Polish composer and pianist Frédéric Chopin (1810 -1849) was much more than a master of his craft — he was one of the very first superstars in music. He spent the bulk of his final years in Paris, and was as renowned for his music as he was for his politics and his high-profile love live with countless women. In other words, he melted as many hearts as he broke and was a seminal figure of the Romantic era.
During his final days, the virtuoso pianist’s condition was deteriorating from tuberculosis, and with each passing hour his biggest phobia in life was growing more and more ominous — his borderline paranoiac fear of being buried alive. He asked for his sister Ludwika to be by his bedside, and to her he made his final request. To avoid being buried alive he asked her to make sure she removed his heart from his body and have it buried in his native Poland while his body would remain in Paris. In the hours after his death his sister did just that. She took the heart and placed it in a crystal vase filled with cognac to preserve it. She secretly transported it to Poland, keeping it under her cloak to avoid any inspection point. His heart and vase were buried in the Holy Cross Church in Warsaw underneath a small monument. The funeral for his body was held at the Church of the Madeleine in Paris as Mozart’s Requiem was performed. His body was later buried at the famed Père Lachaise Cemetery.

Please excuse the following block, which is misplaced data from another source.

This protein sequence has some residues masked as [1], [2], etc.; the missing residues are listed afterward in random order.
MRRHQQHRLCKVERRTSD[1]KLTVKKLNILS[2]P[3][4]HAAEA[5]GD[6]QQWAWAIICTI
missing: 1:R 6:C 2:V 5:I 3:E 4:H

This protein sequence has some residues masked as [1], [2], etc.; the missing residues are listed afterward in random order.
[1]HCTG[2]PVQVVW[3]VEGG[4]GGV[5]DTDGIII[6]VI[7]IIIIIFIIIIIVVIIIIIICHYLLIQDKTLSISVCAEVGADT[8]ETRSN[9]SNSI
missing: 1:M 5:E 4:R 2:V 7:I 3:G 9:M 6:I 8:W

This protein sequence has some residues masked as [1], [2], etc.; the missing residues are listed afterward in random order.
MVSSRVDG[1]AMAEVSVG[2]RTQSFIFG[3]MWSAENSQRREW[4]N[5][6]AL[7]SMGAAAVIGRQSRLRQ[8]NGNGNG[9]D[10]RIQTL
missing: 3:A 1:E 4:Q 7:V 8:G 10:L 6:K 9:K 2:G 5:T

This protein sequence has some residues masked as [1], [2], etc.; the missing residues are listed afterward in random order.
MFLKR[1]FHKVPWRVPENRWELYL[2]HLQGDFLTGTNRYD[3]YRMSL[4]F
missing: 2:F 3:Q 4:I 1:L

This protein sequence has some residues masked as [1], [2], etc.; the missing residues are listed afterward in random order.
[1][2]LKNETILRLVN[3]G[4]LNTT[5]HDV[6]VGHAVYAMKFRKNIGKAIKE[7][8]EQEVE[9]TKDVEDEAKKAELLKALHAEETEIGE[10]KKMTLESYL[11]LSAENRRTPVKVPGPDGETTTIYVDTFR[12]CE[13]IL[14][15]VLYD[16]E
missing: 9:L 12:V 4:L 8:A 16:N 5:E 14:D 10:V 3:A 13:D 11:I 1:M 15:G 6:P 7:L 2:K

Chopin’s heart’s shrine in Warsaw became a rallying point for proud Polish nationalists, which is why during WWII the Nazis stole the crystal vase and removed it from the country. They also strictly banned any performance of his music. When the war ended the Nazis returned the vase to the shrine. In 2014 a team of scientists unearthed the vase to make sure it hadn’t cracked, leaked, and dried up the heart. Luckily it was found to be in perfectly preserved condition in his sister’s cognac where it remains today.
Images: Distanek on Flickr, Wikipedia 1, Wikipedia 2